lower = c(rep(-Inf, 4), rep(0, 4)),
method = "L-BFGS-B", hessian = TRUE)
# Maximum likelihood estimates:
opt_info$par ># [1] 0.6068613 0.7783132 0.5576544 0.6467392 0.6279234 0.4018284 0.6222836 ># [8] 0.5205601 So in terms of point estimates, that’s it! Let’s compare the results to lavaan: fit1 <- lavaan::cfa(model = 'f =~ y1 + y2 + y3 + y4', std.lv = TRUE, # Note: lavaan transform S automatically by multiplying # (N - 1) / N sample.cov = colnames<-(cov(y), paste0("y", 1:4)), sample.nobs = 100) cbind(optim = opt_info$par,
lavaan::cfa = lavaan::coef(fit1))
>#            optim lavaan::cfa
># f=~y1  0.6068613   0.6068697
># f=~y2  0.7783132   0.7783153
># f=~y3  0.5576544   0.5576568
># f=~y4  0.6467392   0.6467406
># y1~~y1 0.6279234   0.6279174
># y2~~y2 0.4018284   0.4018292
># y3~~y3 0.6222836   0.6222836
># y4~~y4 0.5205601   0.5205593

So they are essentially the same (the difference in rounding is mainly due to different optimizer and starting values).

## Asymptotic Standard Errors

Now onto standard errors, which is the main focus of Maydeu-Olivares (2017). The paper also talk about sandwich estimators which are robust (to some degree) to nonnormality, but I will focus on the ones with observed and expected information first, and then show how to obtain MLM and MLR standard errors in plain R (to some degree).

Although in the statistics literature, generally observed information is preferred over the use of expected information (both of which related to the second partial derivatives of the log-likelihood function, see here), in lavaan the default is to use the expected information, and so I will demonstrate that first.

### Using expected information

As described in the paper, the asymptotic covariance matrix of the MLE, which estimates how the estimates vary and covary across repeated samples, has this formula: $\acov(\hat{\bv \lambda}, \hat{\bv \theta}) = N^{-1} (\bv \Delta' \bv \Gamma^{-1}_E \bv \Delta)^{-1}$ where $\bv \Gamma^{-1}_E = \frac{1}{2} (\bv \Sigma^{-1} \otimes \bv \Sigma^{-1})$ is the expected information matrix (which will be evaluated as the MLE). Note that the paper also talked about the duplication matrix (which potentially increases computational efficiency), but for simplicity I left it out as we don’t have a huge matrix here.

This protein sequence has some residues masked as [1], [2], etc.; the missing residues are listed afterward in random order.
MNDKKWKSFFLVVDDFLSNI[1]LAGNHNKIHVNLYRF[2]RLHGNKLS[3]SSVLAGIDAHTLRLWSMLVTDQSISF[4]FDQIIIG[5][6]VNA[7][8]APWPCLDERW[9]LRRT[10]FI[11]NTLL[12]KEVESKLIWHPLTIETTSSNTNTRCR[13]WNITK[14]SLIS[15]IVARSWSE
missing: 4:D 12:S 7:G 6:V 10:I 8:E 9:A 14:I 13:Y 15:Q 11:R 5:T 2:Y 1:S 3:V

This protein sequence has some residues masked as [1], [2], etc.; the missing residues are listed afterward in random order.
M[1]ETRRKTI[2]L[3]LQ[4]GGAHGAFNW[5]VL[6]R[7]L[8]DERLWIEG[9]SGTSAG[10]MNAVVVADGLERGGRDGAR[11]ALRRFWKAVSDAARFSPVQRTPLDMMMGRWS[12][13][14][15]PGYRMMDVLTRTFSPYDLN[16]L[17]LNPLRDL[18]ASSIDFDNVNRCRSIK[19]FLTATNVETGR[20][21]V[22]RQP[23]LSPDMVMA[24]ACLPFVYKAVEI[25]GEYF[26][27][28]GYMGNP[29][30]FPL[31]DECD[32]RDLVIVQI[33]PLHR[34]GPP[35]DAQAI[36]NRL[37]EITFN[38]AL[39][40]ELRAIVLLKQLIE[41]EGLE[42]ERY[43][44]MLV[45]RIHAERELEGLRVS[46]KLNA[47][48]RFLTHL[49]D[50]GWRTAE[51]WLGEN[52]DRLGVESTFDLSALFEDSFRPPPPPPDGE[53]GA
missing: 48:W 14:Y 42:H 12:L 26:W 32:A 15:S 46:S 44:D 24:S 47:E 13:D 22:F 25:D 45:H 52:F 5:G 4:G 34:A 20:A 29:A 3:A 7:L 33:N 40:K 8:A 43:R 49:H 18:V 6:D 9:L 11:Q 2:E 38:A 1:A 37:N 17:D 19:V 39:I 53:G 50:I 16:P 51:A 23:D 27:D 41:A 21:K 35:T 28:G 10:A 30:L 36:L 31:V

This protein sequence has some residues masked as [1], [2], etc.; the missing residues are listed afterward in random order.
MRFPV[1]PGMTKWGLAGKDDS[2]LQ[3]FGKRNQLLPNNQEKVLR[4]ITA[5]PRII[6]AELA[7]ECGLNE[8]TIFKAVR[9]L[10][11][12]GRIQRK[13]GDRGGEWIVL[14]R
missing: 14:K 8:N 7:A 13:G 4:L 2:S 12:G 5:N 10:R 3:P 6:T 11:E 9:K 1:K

TODO: Add the explanation on the terms

The asymptotic standard errors are the square root values of the diagonal elements in $$\acov(\hat{\bv \lambda}, \hat{\bv \theta})$$. After we obtained the MLEs, we can easily construct the model-implied covariance $$\Sigma$$, and let R do the inverse and the Kronecker product (there are computational shortcuts in this example, but not essential in this demo). The $$\bv \Delta$$ matrix contains partial derivatives. As an example, with $\bv \Sigma = \begin{bmatrix} \lambda_1^2 + \theta_1 & & & \\ \lambda_1 \lambda_2 & \lambda_2^2 + \theta_2 & & \\ \lambda_1 \lambda_3 & \lambda_2 \lambda_3 & \lambda_3^2 + \theta_3 & \\ \lambda_1 \lambda_4 & \lambda_2 \lambda_4 & \lambda_3 \lambda_4 & \lambda_4^2 + \theta_4 \\ \end{bmatrix},$ if we align the elements in $$\Sigma$$ to be a vector, denoted as $$\vect(\Sigma)$$, we have $\vect(\Sigma) = [\lambda_1^2 + \theta_1, \lambda_1 \lambda_2, \lambda_1 \lambda_3, \cdots]',$ so $\bv \Delta = \begin{bmatrix} \frac{\partial (\lambda_1^2 + \theta_1)}{\partial \lambda_1} & \frac{\partial (\lambda_1^2 + \theta_1)}{\partial \lambda_2} & \cdots \\ \frac{\partial (\lambda_1 \lambda_2)}{\partial \lambda_1} & \frac{\partial (\lambda_1 \lambda_2)}{\partial \lambda_2} & \cdots \\ \vdots & \ddots & \vdots \\ \end{bmatrix},$ which is a $$p^2 \times r$$ matrix where $$r$$ is the number of parameters (8 in this case). This can be obtained by hand, but we can also use the numDeriv::jacobian() function like:

# Using parameter estimates from optim to construct Sigma
(Sigmahat <- tcrossprod(opt_info$par[1:4]) + diag(opt_info$par[5:8]))
>#           [,1]      [,2]      [,3]      [,4]
># [1,] 0.9962040 0.4723281 0.3384188 0.3924810
># [2,] 0.4723281 1.0075997 0.4340297 0.5033656
># [3,] 0.3384188 0.4340297 0.9332620 0.3606569
># [4,] 0.3924810 0.5033656 0.3606569 0.9388317
# Make it into a function, outputting vec(Sigma)
vecSigma <- function(pars) {
as.vector(tcrossprod(pars[1:4]) + diag(pars[5:8]))
}
# Numeric derivative: